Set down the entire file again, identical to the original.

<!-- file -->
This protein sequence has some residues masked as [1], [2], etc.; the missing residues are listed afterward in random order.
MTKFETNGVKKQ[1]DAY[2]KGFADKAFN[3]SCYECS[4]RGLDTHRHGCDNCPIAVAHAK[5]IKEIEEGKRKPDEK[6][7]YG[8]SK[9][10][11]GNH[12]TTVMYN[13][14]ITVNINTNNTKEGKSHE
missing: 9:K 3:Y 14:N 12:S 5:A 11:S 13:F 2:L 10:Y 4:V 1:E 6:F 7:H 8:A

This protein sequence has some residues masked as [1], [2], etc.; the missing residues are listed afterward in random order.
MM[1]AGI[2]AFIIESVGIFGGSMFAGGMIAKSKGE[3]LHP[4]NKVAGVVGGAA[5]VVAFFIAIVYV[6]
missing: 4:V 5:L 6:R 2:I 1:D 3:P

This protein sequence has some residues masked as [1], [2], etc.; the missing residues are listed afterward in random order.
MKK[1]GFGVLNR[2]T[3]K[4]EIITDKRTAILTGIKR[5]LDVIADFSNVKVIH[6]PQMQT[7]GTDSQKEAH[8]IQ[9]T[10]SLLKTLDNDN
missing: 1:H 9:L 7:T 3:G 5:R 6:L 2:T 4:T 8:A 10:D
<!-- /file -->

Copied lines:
This protein sequence has some residues masked as [1], [2], etc.; the missing residues are listed afterward in random order.
MTKFETNGVKKQ[1]DAY[2]KGFADKAFN[3]SCYECS[4]RGLDTHRHGCDNCPIAVAHAK[5]IKEIEEGKRKPDEK[6][7]YG[8]SK[9][10][11]GNH[12]TTVMYN[13][14]ITVNINTNNTKEGKSHE
missing: 9:K 3:Y 14:N 12:S 5:A 11:S 13:F 2:L 10:Y 4:V 1:E 6:F 7:H 8:A

This protein sequence has some residues masked as [1], [2], etc.; the missing residues are listed afterward in random order.
MM[1]AGI[2]AFIIESVGIFGGSMFAGGMIAKSKGE[3]LHP[4]NKVAGVVGGAA[5]VVAFFIAIVYV[6]
missing: 4:V 5:L 6:R 2:I 1:D 3:P

This protein sequence has some residues masked as [1], [2], etc.; the missing residues are listed afterward in random order.
MKK[1]GFGVLNR[2]T[3]K[4]EIITDKRTAILTGIKR[5]LDVIADFSNVKVIH[6]PQMQT[7]GTDSQKEAH[8]IQ[9]T[10]SLLKTLDNDN
missing: 1:H 9:L 7:T 3:G 5:R 6:L 2:T 4:T 8:A 10:D